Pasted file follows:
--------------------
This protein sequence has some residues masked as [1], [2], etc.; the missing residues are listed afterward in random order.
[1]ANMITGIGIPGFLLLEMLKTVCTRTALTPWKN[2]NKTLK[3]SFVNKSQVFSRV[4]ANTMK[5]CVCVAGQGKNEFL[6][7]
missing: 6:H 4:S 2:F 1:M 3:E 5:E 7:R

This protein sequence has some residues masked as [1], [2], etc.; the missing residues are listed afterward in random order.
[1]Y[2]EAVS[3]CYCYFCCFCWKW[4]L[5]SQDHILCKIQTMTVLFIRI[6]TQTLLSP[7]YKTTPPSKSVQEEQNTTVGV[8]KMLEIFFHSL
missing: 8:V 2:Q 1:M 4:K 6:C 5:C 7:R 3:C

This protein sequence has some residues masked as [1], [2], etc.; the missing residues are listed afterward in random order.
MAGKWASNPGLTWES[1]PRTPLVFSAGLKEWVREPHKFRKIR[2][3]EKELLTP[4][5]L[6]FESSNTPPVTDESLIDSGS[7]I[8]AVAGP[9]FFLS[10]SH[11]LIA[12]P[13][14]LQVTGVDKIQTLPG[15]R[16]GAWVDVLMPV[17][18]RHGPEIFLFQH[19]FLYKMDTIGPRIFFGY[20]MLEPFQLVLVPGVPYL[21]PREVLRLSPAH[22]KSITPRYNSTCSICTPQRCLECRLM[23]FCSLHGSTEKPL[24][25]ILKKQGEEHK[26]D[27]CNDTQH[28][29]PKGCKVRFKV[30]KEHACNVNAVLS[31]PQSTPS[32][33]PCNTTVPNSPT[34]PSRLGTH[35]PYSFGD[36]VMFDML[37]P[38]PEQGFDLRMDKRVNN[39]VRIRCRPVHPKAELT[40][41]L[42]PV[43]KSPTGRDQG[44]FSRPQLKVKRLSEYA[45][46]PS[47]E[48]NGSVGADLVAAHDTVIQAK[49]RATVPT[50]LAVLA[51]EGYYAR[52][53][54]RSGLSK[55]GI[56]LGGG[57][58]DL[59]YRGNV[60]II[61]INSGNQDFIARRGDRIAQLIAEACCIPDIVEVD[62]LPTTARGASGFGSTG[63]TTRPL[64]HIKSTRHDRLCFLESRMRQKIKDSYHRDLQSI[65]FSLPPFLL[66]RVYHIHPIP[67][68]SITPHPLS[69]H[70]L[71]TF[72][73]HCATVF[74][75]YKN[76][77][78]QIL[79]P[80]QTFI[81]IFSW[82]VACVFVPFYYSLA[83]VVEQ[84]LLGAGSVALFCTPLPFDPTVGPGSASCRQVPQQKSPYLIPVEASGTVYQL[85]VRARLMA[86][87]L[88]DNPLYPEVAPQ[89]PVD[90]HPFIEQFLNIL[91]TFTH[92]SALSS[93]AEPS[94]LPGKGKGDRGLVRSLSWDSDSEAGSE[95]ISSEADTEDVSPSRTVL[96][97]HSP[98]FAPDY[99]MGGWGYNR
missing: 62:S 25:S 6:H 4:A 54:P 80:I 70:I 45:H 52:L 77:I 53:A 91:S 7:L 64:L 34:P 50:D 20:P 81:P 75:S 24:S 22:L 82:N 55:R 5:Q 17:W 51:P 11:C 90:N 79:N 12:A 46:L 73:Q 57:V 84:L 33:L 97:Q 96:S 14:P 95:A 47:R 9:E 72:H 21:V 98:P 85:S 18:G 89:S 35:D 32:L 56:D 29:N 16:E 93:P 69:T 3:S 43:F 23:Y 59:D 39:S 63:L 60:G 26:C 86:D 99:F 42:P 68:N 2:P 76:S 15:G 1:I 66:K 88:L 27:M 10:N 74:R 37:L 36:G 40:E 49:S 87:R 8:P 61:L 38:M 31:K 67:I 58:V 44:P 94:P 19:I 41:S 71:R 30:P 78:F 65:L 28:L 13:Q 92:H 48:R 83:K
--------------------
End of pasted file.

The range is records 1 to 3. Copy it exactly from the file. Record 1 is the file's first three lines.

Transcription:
This protein sequence has some residues masked as [1], [2], etc.; the missing residues are listed afterward in random order.
[1]ANMITGIGIPGFLLLEMLKTVCTRTALTPWKN[2]NKTLK[3]SFVNKSQVFSRV[4]ANTMK[5]CVCVAGQGKNEFL[6][7]
missing: 6:H 4:S 2:F 1:M 3:E 5:E 7:R

This protein sequence has some residues masked as [1], [2], etc.; the missing residues are listed afterward in random order.
[1]Y[2]EAVS[3]CYCYFCCFCWKW[4]L[5]SQDHILCKIQTMTVLFIRI[6]TQTLLSP[7]YKTTPPSKSVQEEQNTTVGV[8]KMLEIFFHSL
missing: 8:V 2:Q 1:M 4:K 6:C 5:C 7:R 3:C

This protein sequence has some residues masked as [1], [2], etc.; the missing residues are listed afterward in random order.
MAGKWASNPGLTWES[1]PRTPLVFSAGLKEWVREPHKFRKIR[2][3]EKELLTP[4][5]L[6]FESSNTPPVTDESLIDSGS[7]I[8]AVAGP[9]FFLS[10]SH[11]LIA[12]P[13][14]LQVTGVDKIQTLPG[15]R[16]GAWVDVLMPV[17][18]RHGPEIFLFQH[19]FLYKMDTIGPRIFFGY[20]MLEPFQLVLVPGVPYL[21]PREVLRLSPAH[22]KSITPRYNSTCSICTPQRCLECRLM[23]FCSLHGSTEKPL[24][25]ILKKQGEEHK[26]D[27]CNDTQH[28][29]PKGCKVRFKV[30]KEHACNVNAVLS[31]PQSTPS[32][33]PCNTTVPNSPT[34]PSRLGTH[35]PYSFGD[36]VMFDML[37]P[38]PEQGFDLRMDKRVNN[39]VRIRCRPVHPKAELT[40][41]L[42]PV[43]KSPTGRDQG[44]FSRPQLKVKRLSEYA[45][46]PS[47]E[48]NGSVGADLVAAHDTVIQAK[49]RATVPT[50]LAVLA[51]EGYYAR[52][53][54]RSGLSK[55]GI[56]LGGG[57][58]DL[59]YRGNV[60]II[61]INSGNQDFIARRGDRIAQLIAEACCIPDIVEVD[62]LPTTARGASGFGSTG[63]TTRPL[64]HIKSTRHDRLCFLESRMRQKIKDSYHRDLQSI[65]FSLPPFLL[66]RVYHIHPIP[67][68]SITPHPLS[69]H[70]L[71]TF[72][73]HCATVF[74][75]YKN[76][77][78]QIL[79]P[80]QTFI[81]IFSW[82]VACVFVPFYYSLA[83]VVEQ[84]LLGAGSVALFCTPLPFDPTVGPGSASCRQVPQQKSPYLIPVEASGTVYQL[85]VRARLMA[86][87]L[88]DNPLYPEVAPQ[89]PVD[90]HPFIEQFLNIL[91]TFTH[92]SALSS[93]AEPS[94]LPGKGKGDRGLVRSLSWDSDSEAGSE[95]ISSEADTEDVSPSRTVL[96][97]HSP[98]FAPDY[99]MGGWGYNR
missing: 62:S 25:S 6:H 4:A 54:P 80:I 70:I 45:H 52:L 77:I 53:A 91:S 7:L 64:L 34:P 50:D 20:P 81:P 75:S 24:S 22:L 82:N 55:R 5:Q 17:W 51:P 11:C 90:N 79:N 12:A 46:L 73:Q 57:V 84:L 33:L 97:Q 96:S 14:P 95:A 47:R 9:E 72:H 21:V 98:P 85:S 18:G 89:S 35:D 32:L 56:D 29:N 16:E 93:P 69:T 3:S 43:F 23:Y 59:D 39:S 63:L 60:G 26:C 86:D 99:F 42:P 68:N 2:P 76:S 15:G 1:I 66:K 88:L 27:M 10:N 74:R 37:L 36:G 40:E 49:S 87:R 8:P 61:L 38:M 31:K 67:I 58:V 44:P 94:P 19:I 41:S 71:R 30:P 78:F 65:L 28:L 13:Q 92:H 48:R 83:K